The Dying Shade of Chinār

What a Fire!

Oriental Plane, Platanus Orientalis. Natively known as Booyn or Boone, In Persian as Chinār or Che-nār “What a fire!”. These are the names by which we call the beloved tree of our heritage. As there are myriads of irreplaceable treasures in the valley, Chinār is amongst the most enthralling. Its maturity and grandeur humbles you, while its serene shade swaddles around you like mother’s love. It is the witness to thousands of years of history. It has been a royal tree in the times of Mughal, a tree of sacred significance since the middle ages. The oldest in Asia and largest in the world is currently at the age of 648, planted in Chattargam (Budgam) by Syed-Abul Qasim Shah Hamdani (r.a), in 1374. Chinār can grow up to more than 30 meters tall. Valley’s climate is nourishing enough for them to grow far bigger than in any other place.

Undeniably, it is of the utmost aesthetic value to Kashmir’s natural landscape. Nonetheless, it also contributes significantly to the economy, ecology and medicine. As prestigious this tree is to Valley’s cultural and natural history, unfortunately, it is as much in danger due to the ignorance of the common man and dearth of integrity in administrative departments.

Paramount of Loss.

Loss of wealth or material may be redeemable, but the loss of life is a loss for life. In this case, tens of thousands of Chinār Trees. Since the 1970s, 17,124 out of 42,000 remain according to the survey conducted by Late M.S. Wadoo in 2004. Around 25,000 majestic Chinār lost in a span of 30 years. Chinār needs around 150 years to reach its full blooming proportion, at the very least. This misery swells even further when we account for the tree-years, the time of lost Chinār growth. And as we speak, a Booyn is drying up in your vicinity. Unethical tree-felling is a common threat to Booyn but it isn’t the worst. An enormous portion of the tree dies suffocating under the asphalt, construction, road-widening projects. And occasionally, when uprooted in bulk with machines, without a second thought. The majority of the loss, tragically, is bred up by the ignorance of the concerned authorities.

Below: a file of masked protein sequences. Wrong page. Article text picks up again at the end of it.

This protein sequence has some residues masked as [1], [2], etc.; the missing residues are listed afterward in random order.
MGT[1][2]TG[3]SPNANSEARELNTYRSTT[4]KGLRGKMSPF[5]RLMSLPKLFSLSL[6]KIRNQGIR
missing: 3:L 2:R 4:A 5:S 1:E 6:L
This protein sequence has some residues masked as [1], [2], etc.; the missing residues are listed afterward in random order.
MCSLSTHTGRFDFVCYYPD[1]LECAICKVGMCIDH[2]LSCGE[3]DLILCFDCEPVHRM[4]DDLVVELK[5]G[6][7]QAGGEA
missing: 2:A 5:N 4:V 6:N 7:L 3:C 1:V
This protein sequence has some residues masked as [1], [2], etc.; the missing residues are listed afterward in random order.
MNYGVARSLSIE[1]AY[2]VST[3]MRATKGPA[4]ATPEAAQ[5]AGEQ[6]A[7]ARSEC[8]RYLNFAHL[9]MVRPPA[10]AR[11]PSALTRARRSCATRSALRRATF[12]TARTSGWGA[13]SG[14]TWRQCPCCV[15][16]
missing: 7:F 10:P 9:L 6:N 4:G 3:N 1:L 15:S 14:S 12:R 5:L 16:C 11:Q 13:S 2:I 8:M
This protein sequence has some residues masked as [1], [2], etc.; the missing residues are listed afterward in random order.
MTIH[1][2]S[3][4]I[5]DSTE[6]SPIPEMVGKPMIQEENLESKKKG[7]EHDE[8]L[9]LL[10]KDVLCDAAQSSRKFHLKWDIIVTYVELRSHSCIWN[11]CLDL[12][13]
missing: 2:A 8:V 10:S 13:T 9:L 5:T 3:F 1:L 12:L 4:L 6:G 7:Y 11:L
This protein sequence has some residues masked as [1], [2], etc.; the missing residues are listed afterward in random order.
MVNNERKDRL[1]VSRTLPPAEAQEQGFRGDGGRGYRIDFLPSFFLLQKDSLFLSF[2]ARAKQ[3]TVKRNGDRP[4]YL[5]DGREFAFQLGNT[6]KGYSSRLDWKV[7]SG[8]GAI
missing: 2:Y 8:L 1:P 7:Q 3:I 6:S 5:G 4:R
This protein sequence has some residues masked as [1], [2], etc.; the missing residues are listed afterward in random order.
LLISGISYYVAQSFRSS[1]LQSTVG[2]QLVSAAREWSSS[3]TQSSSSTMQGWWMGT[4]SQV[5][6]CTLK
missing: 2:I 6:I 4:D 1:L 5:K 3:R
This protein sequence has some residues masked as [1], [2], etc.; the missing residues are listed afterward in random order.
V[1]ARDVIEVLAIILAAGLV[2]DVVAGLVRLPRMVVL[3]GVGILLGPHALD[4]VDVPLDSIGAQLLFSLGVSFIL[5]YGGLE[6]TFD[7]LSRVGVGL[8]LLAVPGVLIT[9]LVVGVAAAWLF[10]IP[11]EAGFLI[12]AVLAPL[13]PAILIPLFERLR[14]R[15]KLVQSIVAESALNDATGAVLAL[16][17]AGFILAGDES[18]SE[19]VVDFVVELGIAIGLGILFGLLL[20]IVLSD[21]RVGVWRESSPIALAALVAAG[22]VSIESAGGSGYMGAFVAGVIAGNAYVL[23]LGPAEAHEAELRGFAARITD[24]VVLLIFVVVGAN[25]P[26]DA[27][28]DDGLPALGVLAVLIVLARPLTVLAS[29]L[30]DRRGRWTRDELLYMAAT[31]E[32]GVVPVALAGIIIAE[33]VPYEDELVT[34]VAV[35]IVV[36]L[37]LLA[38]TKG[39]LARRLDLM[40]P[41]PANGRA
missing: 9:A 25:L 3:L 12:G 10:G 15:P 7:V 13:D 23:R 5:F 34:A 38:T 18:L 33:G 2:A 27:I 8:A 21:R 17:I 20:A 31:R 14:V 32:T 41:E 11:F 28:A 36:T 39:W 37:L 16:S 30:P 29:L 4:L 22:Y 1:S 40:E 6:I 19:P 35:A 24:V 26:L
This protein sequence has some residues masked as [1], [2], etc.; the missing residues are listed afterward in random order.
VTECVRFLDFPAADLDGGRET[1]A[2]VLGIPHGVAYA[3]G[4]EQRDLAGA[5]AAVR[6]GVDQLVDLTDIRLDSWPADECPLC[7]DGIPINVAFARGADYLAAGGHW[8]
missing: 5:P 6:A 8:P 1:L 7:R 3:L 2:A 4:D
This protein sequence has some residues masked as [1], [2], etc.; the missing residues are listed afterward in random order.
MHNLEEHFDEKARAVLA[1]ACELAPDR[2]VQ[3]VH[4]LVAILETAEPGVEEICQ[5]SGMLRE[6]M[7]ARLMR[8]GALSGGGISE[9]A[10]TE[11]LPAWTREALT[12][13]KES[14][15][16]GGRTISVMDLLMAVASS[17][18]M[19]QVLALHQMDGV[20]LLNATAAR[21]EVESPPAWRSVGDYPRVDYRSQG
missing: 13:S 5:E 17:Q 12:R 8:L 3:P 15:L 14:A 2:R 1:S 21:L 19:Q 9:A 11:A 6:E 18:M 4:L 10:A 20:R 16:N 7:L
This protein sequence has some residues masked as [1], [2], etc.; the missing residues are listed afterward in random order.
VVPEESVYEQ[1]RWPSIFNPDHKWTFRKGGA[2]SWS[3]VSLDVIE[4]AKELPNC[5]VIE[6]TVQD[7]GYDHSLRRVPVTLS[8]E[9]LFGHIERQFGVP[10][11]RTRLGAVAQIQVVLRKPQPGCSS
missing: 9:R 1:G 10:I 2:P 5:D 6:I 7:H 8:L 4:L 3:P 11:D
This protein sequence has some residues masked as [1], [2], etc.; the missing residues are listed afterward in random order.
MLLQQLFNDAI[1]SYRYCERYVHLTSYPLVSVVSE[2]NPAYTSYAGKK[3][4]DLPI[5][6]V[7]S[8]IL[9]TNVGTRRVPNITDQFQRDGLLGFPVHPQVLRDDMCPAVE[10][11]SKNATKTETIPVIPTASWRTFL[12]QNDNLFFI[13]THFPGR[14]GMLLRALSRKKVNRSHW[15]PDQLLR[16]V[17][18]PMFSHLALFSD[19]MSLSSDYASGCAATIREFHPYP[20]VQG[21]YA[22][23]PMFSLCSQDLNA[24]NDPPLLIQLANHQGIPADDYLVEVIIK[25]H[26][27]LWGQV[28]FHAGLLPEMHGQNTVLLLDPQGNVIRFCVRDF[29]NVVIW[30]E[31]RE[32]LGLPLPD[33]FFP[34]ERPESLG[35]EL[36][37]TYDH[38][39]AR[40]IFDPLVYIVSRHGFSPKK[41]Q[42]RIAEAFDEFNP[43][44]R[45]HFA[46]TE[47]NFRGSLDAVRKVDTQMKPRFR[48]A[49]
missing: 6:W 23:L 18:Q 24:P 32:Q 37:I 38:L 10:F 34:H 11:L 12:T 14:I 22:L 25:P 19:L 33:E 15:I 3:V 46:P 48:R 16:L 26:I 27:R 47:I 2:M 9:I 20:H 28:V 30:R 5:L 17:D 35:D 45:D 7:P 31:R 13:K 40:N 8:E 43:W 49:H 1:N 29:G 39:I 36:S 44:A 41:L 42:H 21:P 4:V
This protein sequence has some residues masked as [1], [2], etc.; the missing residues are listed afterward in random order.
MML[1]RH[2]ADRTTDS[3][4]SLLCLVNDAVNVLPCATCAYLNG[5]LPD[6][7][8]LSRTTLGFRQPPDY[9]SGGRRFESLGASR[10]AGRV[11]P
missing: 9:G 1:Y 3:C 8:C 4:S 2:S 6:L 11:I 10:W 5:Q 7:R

Save, How?

It would take more than a million years to replenish the time of lost Chinar growth. Neither do we have enough ideal land to promote a vigorous plantation drive. In this age, protecting the old is the viable option. Thus, in our societies, the significance of the Chinār requires an overhaul with the help of contemporary solutions. We would need to establish standard guidelines for everyone to follow. Designing an easy-to-access guide on how to conserve, cultivate, propagate, grow or acquire new saplings and catalogue the old could at least kickstart the movement.

Help start the movement.

Implementing these solutions requires a community effort and a generous amount of time. Staying optimistic, I have planned to create a basic know-how e-guide and a detailed App to catalogue the old Chinār trees, iA. If you would like to help and contribute, please read futher details and prerequisites in Introduction to Project Booyn.

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